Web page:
Aurora cuts down a tree, Justin picks up nails, Jenna builds a wall, Louis burns a pine cone, Johnny Ray makes pictures, and Kelsey jumps in the lake on June 25, 2018 at the Steger Wilderness Center. Watch excerpts from the full video dispatch below:

The resident forester at the Steger Wilderness Center burns a jack pine cone. This “serotnious” species makes cones that open to release their seeds in response to fire. What’s the ecological purpose of such a life-history trait? Let’s ask Louis.

There are fewer balsam trees in the woods every day at the Steger Wilderness Center thanks in part to Aurora, chainsawer. Thinning overabundant balsam lowers the fuel load in the forest and encourages the growth of other species like white pine, red pine, blueberries, and hazelnuts.

Wilderness Word
by Jenna Pollard

June 25, 2018

A return to normalcy! A bit of a joke as there is no “normal” here at the Center, but after a weekend hosting the “Life Off the Grid” workshop sponsored by Anoka-Ramsey Community College, it feels like home again with just our core crew of staff and residents around the breakfast table this morning.

Will and I put our heads together to prioritize projects for the next few weeks before our next Summit Academy student group arrives. We’ll be focusing on finishing up our first wall tent so that visiting students and volunteers can stay there rather than having to bring their own tents. It’s a huge improvement and helps minimize our impact on this delicate landscape.

We had a chillier-than-usual morning, perfect for sweaty work in the woods. Our crews today divided and conquered – eradicating balsam fir from the surrounding forest, hauling brush, installing flooring and pouring concrete for a wrap-around porch at the wall tent. It was a cool, partly-cloudy day and the upbeat energy of the residents on the job site made the time fly.

Our meals were over-loaded with weekend leftovers. An end-of-the day swim was a perfect Monday nightcap and a beautiful start to a productive week!

-JP

IMG_4319 Nick Sallen is a 21 year-old resident intern from New Hope, Minnesota. He is a senior fish and wildlife biology major at the University of North Dakota and the Editor-in-Chief of The Dakota Student, UND’s bi-weekly student newspaper. This summer, Nick will be responsible for managing the website and social media accounts with help from other residents.
Nick first heard about the center through his roommate, who met Will Steger at UND during the Culture and Climate Festival. After connecting with with Will via email, Nick and Will met in Minneapolis to discuss the possibility of coming to Ely to work on the center’s website and social media.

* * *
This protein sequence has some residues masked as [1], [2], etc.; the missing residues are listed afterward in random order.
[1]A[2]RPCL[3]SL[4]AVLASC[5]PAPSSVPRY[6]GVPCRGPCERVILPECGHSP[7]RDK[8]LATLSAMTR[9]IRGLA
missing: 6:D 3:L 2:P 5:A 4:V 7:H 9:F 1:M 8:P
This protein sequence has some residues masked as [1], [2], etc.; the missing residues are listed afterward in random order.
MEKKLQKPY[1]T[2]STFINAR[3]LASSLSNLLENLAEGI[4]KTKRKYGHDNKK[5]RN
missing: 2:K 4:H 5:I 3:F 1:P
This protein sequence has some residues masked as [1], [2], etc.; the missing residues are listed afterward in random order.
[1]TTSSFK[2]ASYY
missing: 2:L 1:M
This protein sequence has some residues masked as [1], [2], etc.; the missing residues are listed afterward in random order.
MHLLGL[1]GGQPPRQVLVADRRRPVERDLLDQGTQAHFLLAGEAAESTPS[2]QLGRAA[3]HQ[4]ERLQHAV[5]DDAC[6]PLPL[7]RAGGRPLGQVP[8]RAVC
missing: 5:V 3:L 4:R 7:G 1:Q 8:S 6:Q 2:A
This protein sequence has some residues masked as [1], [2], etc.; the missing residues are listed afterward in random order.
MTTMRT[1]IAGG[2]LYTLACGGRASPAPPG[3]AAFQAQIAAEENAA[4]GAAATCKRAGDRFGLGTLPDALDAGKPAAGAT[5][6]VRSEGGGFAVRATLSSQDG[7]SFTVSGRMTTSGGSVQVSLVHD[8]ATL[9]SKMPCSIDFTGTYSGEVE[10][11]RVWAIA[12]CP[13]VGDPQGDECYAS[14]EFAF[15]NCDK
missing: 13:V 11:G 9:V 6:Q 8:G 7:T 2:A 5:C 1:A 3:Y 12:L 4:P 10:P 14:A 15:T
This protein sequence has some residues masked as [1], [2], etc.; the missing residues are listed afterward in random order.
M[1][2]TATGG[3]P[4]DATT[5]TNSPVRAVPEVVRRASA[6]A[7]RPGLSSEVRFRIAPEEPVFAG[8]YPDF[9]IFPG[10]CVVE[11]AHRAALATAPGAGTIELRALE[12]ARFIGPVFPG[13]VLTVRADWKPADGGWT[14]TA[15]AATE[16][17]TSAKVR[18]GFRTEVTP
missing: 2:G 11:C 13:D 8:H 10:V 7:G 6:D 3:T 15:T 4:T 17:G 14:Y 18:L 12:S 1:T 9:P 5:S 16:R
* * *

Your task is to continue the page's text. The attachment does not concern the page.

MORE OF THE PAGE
“Will is a hard-working visionary who knows when to take the lead, and when to empower others to take the initiative. He is a reserved educator, and the world would be better off if there were more people with his personality and mindset,” Nick said.
Nick enjoys the sustainable living that is done here through the use of solar panels, well water and no motorized boats. He is excited to see the center become a place where people from all walks of life can meet to enjoy the flourishing landscapes and life around the center while discussing what can be done on a societal and personal level to limit and possibly reverse climate change damage that’s already being done.
Nick thinks the center is a breath of fresh air from the daily school grind. He enjoys the physical labor that’s done everyday during nice weather. When the weather is bad, Nick also enjoys being able to work from a computer under a roof, compared to being out in the rain.
One of the biggest challenges Nick has had to face at the center is a poor Wi-Fi connection, noting that it’s tough to get any work done when two or more people are connected and surfing the web. Nick hopes to learn more about everyone at the center, because he believes you can learn more from other people than you can from a textbook. One thing that Nick misses is his family, who will be coming up to visit over the Fourth of July.
An avid camper who enjoys spending a portion of his summer in the Boundary Waters, Nick was 13 years-old when he first visited the BWCA, where he fell in love with the land and it’s many lakes shortly thereafter. “I’m more familiar with the Gunflint Trail lakes outside of Grand Marais, but the lakes I’ve paddled through here so far are just as magnificent,” he said.
The other interns can rely on Nick for his curious mind, enthusiasm and honesty. Nick is not a morning person, therefore he was nicknamed “Mogo” which stands for morning gorrilla. During his free time, Nick enjoys running, canoeing, camping, reading and practicing card tricks. The best book he’s read is the Lord of the Rings trilogy.